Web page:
The evaluation process is critical to the success of enterprise resource planning systems, and is one way IT can bring real value to your company’s finance department.

Management can’t make informed decisions without financial clarity. To deliver financial clarity, serve investors, manage taxes and fulfill other requirements, large organizations employ armies of financial analysts and accountants. Too often, those professionals struggle with aging applications that deliver inadequate data and reports. IT leaders have the opportunity to support controllers, CFOs and other finance leaders with better technology.


Understanding what finance departments want from ERP

Finance managers require up-to-date systems and technologies to perform several aspects of their jobs, and IT must understand finance’s needs in order to choose the right ERP system. Here are three priorities that the finance department will likely expect ERP systems to address.

1. Keeping pace with enterprise growth.

As organizations grow in complexity, ERP systems and the finance function need to keep pace. For example, if the organization has recently gone through a major acquisition or business change, an older ERP system may not be equipped to adjust to the new reality. “The early approach to ERP was to bake process into the software. That worked well for many years. Now the world has changed and those fixed processes no longer work without supplemental processes,” says Keith Mattioli, principal in KPMG’s Enterprise Solutions practice.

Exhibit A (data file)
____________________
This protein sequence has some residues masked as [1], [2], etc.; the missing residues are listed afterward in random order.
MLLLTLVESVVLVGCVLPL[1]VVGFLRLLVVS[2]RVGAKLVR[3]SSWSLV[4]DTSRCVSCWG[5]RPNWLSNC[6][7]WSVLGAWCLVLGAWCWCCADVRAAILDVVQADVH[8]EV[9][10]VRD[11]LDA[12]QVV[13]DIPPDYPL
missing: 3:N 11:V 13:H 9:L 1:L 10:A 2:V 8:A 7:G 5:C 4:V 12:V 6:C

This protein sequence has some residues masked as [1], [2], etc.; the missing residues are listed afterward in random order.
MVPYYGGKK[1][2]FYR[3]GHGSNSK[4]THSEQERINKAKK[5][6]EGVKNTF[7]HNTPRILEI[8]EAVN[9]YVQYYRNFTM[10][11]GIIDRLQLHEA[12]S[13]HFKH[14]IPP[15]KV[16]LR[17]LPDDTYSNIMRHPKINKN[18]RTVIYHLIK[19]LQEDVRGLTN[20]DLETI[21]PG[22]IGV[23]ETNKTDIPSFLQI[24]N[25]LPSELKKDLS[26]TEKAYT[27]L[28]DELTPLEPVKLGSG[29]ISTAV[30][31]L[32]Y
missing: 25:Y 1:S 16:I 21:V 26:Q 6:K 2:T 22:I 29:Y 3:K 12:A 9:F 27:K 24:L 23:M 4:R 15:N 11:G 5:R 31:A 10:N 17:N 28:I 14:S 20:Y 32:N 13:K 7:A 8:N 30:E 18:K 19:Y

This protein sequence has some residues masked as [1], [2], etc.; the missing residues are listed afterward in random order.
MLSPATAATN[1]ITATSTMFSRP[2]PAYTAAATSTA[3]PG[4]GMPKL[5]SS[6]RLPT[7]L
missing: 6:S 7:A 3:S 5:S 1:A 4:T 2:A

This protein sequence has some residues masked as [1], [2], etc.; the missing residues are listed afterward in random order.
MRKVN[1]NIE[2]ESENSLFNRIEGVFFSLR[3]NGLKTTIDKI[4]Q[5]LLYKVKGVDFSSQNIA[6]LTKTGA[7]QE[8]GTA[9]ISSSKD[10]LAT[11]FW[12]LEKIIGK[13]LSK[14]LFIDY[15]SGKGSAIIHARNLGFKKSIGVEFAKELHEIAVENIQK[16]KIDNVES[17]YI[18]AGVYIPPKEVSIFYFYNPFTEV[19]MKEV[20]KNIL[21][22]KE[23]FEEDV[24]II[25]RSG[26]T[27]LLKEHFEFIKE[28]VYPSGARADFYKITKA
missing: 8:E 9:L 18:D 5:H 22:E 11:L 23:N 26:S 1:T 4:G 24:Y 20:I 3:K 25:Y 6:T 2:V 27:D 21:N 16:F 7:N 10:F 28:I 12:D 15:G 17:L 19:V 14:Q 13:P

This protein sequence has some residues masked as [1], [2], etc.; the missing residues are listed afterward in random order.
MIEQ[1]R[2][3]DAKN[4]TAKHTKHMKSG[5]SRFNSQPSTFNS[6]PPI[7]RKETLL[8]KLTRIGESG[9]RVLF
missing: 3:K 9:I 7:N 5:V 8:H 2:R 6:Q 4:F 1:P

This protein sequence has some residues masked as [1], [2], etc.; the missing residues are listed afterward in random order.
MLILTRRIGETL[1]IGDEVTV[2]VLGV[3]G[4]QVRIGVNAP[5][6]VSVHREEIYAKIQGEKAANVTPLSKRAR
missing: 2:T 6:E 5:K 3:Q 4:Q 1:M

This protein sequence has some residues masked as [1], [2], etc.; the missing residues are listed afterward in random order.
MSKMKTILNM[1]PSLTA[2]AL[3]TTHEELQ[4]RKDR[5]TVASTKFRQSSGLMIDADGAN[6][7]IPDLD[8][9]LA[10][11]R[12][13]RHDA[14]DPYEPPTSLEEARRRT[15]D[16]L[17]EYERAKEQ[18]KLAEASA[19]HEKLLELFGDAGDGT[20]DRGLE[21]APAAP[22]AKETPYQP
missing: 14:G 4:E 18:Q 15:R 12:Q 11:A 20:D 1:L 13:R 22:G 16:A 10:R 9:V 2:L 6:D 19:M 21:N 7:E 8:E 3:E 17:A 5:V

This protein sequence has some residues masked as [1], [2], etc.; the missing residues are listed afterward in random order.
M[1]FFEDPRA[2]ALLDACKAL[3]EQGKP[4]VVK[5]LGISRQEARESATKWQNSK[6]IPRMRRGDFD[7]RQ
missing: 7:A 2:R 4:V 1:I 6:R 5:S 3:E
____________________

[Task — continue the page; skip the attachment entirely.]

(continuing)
2. Minimizing reliance on error-prone spreadsheets.

Despite the large sums spent on ERP systems and other types of business software each year, many critical finance functions are still completed with bespoke Microsoft Excel spreadsheets. These files frequently lack traditional IT or project management controls to ensure quality, and that can lead to problems. In 2013, The Telegraph reported that “poor spreadsheet protocols” were primarily to blame for estimated $5.8 billion in trading losses that JP Morgan racked up in 2012 from credit default swaps. And according to CNBC, a study by U.K. financial advisory firm F1F9 found that 88 percent of all spreadsheets have errors in them — including many spreadsheets used by large organizations that ought to know better.

“CFOs are starting to realize that manual processes and spreadsheets simply do not scale to meet new business challenges,” says Mattioli. “Manual processes also pose risk and governance challenges for finance.”

3. Improving analytics and business intelligence.

The CFO and the finance department are expected to produce business cases, budgets and other reports that are based on high-quality data and solid information processing. Unfortunately, the data often comes from a variety of sources that vary considerably in quality. New ERP software may improve the finance department’s analytics and business intelligence capabilities.

But before you initiate a discussion about an ERP upgrade, remember that finance departments tend to have risk-adverse cultures that prize accuracy and timely production. In that spirit, it is important to engage with finance at the right time. Avoid starting discussions about significant improvements or changes during quarter- or year-end cycles. Asking for a big picture conversation with a finance professional working to meet a deadline will undermine the connection.

Evaluating new ERP options: Price, flexibility and BI

Cloud-based ERP systems and software-as-a-service offerings can be good options if you’re concerned about price, or if you want a flexible system that can provide business intelligence (BI) capabilities.

“The low initial investment is a key benefit of [SaaS-based] ERP products,” says Eric Kimberling, managing partner at Panorama Consulting, an ERP consulting firm based in Denver. “I see a large number of small organizations adopt cloud-based ERP solutions, and a small number of large organizations.”